Spain saw its 10-year bond levels surge briefly above the dangerous seven per cent level yesterday, while Italy was forced to pay its highest interest rate in over six months at an auction of ten and five-year debt.
The endebted nations have been pleading for emergency action in a bid to reduce their borrowing costs before they are forced out of the bond market.
Italy yesterday managed to sell €5.42bn in five and 10-year bonds, near the top of its lower-than-average target range, helped by domestic demand.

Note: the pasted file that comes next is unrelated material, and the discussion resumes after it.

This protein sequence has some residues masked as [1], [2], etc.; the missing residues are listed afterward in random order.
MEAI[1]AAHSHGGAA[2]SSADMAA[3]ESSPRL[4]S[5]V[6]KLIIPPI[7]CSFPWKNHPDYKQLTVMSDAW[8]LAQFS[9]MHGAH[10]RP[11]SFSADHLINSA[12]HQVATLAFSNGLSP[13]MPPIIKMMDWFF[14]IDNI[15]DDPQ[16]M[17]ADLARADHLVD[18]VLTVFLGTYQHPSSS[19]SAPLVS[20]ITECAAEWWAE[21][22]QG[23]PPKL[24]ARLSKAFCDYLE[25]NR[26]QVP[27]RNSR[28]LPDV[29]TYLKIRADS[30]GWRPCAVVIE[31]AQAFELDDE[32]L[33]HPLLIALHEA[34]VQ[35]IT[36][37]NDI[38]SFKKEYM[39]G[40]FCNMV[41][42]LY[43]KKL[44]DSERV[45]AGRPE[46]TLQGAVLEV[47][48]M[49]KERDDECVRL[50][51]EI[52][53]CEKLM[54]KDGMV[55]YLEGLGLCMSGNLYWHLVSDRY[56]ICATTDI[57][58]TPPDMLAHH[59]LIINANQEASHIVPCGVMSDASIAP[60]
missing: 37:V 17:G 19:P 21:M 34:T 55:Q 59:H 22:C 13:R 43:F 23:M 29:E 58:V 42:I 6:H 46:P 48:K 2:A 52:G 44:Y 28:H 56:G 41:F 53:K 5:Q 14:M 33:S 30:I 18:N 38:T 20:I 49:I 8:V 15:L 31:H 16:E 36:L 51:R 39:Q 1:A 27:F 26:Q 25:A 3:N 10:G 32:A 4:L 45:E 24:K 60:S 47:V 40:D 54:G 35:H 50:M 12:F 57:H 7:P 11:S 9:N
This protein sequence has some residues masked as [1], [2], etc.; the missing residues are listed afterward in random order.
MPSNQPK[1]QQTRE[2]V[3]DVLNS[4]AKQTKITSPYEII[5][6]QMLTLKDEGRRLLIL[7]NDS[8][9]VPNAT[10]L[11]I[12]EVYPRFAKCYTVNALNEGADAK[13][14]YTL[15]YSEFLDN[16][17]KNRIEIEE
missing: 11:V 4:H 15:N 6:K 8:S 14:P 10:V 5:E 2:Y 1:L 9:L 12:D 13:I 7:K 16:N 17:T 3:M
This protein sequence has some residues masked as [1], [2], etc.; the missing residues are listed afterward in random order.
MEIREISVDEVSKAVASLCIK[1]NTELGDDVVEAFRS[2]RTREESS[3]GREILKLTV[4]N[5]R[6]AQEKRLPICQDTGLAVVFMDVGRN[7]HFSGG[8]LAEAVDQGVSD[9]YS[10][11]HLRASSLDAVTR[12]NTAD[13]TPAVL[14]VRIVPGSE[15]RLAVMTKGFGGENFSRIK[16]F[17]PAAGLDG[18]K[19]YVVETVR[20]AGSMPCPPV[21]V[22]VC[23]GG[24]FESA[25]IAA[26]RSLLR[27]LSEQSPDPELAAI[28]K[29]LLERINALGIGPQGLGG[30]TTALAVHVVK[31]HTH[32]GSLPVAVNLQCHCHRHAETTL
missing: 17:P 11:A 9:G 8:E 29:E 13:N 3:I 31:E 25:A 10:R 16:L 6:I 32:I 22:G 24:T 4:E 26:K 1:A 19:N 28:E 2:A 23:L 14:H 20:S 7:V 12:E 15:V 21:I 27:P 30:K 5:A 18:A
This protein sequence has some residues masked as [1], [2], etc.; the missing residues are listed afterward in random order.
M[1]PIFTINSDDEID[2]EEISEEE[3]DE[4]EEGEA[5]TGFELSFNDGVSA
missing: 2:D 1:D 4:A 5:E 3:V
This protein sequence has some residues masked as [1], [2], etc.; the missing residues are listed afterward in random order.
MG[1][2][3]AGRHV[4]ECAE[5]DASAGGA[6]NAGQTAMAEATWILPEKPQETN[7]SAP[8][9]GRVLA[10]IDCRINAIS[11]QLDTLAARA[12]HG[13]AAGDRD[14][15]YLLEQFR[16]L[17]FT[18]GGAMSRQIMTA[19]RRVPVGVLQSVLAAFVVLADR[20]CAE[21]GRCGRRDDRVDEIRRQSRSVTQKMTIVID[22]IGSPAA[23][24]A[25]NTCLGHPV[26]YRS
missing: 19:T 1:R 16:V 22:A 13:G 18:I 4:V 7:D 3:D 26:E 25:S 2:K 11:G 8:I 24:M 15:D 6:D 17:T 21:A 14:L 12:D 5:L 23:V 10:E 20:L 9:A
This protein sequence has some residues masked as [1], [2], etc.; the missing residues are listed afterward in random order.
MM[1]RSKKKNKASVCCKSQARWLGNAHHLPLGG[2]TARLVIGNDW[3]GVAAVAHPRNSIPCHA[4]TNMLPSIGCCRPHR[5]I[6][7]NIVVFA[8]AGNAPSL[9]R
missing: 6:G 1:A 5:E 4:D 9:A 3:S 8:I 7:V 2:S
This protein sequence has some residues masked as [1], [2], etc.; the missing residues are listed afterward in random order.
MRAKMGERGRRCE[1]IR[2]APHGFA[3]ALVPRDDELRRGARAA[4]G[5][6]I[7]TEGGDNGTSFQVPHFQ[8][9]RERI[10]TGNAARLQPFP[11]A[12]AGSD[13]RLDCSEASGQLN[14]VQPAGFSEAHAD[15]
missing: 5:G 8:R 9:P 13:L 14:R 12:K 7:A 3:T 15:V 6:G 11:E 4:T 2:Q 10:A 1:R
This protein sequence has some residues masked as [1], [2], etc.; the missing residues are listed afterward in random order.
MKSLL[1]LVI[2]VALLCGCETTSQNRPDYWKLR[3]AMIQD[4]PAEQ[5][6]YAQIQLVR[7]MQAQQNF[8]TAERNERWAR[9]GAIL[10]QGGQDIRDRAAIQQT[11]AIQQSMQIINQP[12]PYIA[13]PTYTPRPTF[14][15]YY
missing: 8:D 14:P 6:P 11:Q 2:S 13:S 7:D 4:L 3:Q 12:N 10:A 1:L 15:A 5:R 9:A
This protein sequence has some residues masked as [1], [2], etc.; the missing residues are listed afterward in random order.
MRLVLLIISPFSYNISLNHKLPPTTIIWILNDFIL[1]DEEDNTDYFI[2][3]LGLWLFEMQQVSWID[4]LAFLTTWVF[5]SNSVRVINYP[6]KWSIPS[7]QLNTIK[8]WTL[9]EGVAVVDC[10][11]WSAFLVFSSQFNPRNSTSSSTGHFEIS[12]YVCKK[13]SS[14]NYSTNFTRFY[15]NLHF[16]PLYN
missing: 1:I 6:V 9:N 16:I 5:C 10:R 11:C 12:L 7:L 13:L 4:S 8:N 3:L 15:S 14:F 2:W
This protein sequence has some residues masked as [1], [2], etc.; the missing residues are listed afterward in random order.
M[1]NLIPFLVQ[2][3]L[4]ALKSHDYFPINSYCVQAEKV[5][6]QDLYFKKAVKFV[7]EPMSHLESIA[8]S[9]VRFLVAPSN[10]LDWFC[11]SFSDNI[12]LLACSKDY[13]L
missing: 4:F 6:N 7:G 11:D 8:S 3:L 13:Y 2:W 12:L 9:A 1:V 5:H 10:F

But 10-year yields rose to 6.19 per cent from 6.03 per cent a month ago, fuelling concern on markets. Meanwhile, Italy’s five-year bonds priced at a rate of 5.84 per cent, compared with 5.66 per cent last month – the highest since a euro-lifetime peak of 6.5 per cent in December.
The possibility of the Eurozone’s bailout funds buying Spanish and Italian bonds to help ease funding costs for Rome and Madrid, was discussed at yesterday’s summit.
“Both the EFSF and the ESM, once it is active, have the capacity to buy bonds in the primary market,” one EU official said.